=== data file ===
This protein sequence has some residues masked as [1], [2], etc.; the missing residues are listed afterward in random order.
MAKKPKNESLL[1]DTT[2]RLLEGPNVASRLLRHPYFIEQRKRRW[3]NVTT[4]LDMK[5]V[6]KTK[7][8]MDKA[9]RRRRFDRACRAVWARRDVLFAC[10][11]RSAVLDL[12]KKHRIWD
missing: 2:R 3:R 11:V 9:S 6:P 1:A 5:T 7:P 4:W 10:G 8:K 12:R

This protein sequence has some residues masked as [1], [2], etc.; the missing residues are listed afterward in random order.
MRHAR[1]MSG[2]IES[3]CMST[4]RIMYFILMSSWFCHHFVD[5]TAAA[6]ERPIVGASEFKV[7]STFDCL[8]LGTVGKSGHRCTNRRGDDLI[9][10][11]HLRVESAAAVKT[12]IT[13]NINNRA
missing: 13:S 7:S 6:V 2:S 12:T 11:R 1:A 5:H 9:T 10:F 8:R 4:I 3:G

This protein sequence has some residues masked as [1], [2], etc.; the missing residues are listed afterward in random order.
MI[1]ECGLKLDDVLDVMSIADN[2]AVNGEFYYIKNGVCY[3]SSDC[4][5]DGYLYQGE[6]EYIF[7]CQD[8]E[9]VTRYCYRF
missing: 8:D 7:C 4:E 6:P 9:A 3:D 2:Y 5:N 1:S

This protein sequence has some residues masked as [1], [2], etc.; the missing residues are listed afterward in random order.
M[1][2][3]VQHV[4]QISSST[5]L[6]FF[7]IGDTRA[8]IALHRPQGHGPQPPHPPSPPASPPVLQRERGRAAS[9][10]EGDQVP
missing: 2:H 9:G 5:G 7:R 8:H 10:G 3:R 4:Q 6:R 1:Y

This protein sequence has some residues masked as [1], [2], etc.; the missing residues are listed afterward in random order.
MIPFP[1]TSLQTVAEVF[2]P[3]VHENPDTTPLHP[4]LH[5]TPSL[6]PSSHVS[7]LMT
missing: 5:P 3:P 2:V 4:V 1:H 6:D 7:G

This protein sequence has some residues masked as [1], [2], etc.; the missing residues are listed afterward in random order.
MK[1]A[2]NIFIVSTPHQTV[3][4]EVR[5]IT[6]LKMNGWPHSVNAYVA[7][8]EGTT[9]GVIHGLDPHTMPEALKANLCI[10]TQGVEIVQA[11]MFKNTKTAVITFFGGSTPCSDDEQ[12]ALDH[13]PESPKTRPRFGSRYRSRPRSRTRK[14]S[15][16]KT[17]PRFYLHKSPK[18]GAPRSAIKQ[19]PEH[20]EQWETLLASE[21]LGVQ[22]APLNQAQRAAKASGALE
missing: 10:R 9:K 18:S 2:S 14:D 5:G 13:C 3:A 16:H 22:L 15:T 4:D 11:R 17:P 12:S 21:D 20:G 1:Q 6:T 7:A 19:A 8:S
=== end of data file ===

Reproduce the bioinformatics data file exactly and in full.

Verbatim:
This protein sequence has some residues masked as [1], [2], etc.; the missing residues are listed afterward in random order.
MAKKPKNESLL[1]DTT[2]RLLEGPNVASRLLRHPYFIEQRKRRW[3]NVTT[4]LDMK[5]V[6]KTK[7][8]MDKA[9]RRRRFDRACRAVWARRDVLFAC[10][11]RSAVLDL[12]KKHRIWD
missing: 2:R 3:R 11:V 9:S 6:P 1:A 5:T 7:P 4:W 10:G 8:K 12:R

This protein sequence has some residues masked as [1], [2], etc.; the missing residues are listed afterward in random order.
MRHAR[1]MSG[2]IES[3]CMST[4]RIMYFILMSSWFCHHFVD[5]TAAA[6]ERPIVGASEFKV[7]STFDCL[8]LGTVGKSGHRCTNRRGDDLI[9][10][11]HLRVESAAAVKT[12]IT[13]NINNRA
missing: 13:S 7:S 6:V 2:S 12:T 11:R 1:A 5:H 9:T 10:F 8:R 4:I 3:G

This protein sequence has some residues masked as [1], [2], etc.; the missing residues are listed afterward in random order.
MI[1]ECGLKLDDVLDVMSIADN[2]AVNGEFYYIKNGVCY[3]SSDC[4][5]DGYLYQGE[6]EYIF[7]CQD[8]E[9]VTRYCYRF
missing: 8:D 7:C 4:E 6:P 9:A 3:D 2:Y 5:N 1:S

This protein sequence has some residues masked as [1], [2], etc.; the missing residues are listed afterward in random order.
M[1][2][3]VQHV[4]QISSST[5]L[6]FF[7]IGDTRA[8]IALHRPQGHGPQPPHPPSPPASPPVLQRERGRAAS[9][10]EGDQVP
missing: 2:H 9:G 5:G 7:R 8:H 10:G 3:R 4:Q 6:R 1:Y

This protein sequence has some residues masked as [1], [2], etc.; the missing residues are listed afterward in random order.
MIPFP[1]TSLQTVAEVF[2]P[3]VHENPDTTPLHP[4]LH[5]TPSL[6]PSSHVS[7]LMT
missing: 5:P 3:P 2:V 4:V 1:H 6:D 7:G

This protein sequence has some residues masked as [1], [2], etc.; the missing residues are listed afterward in random order.
MK[1]A[2]NIFIVSTPHQTV[3][4]EVR[5]IT[6]LKMNGWPHSVNAYVA[7][8]EGTT[9]GVIHGLDPHTMPEALKANLCI[10]TQGVEIVQA[11]MFKNTKTAVITFFGGSTPCSDDEQ[12]ALDH[13]PESPKTRPRFGSRYRSRPRSRTRK[14]S[15][16]KT[17]PRFYLHKSPK[18]GAPRSAIKQ[19]PEH[20]EQWETLLASE[21]LGVQ[22]APLNQAQRAAKASGALE
missing: 10:R 9:K 18:S 2:S 14:D 5:G 13:C 3:A 16:H 22:L 15:T 4:D 11:R 17:P 12:S 21:D 20:G 1:Q 6:T 7:A 19:A 8:S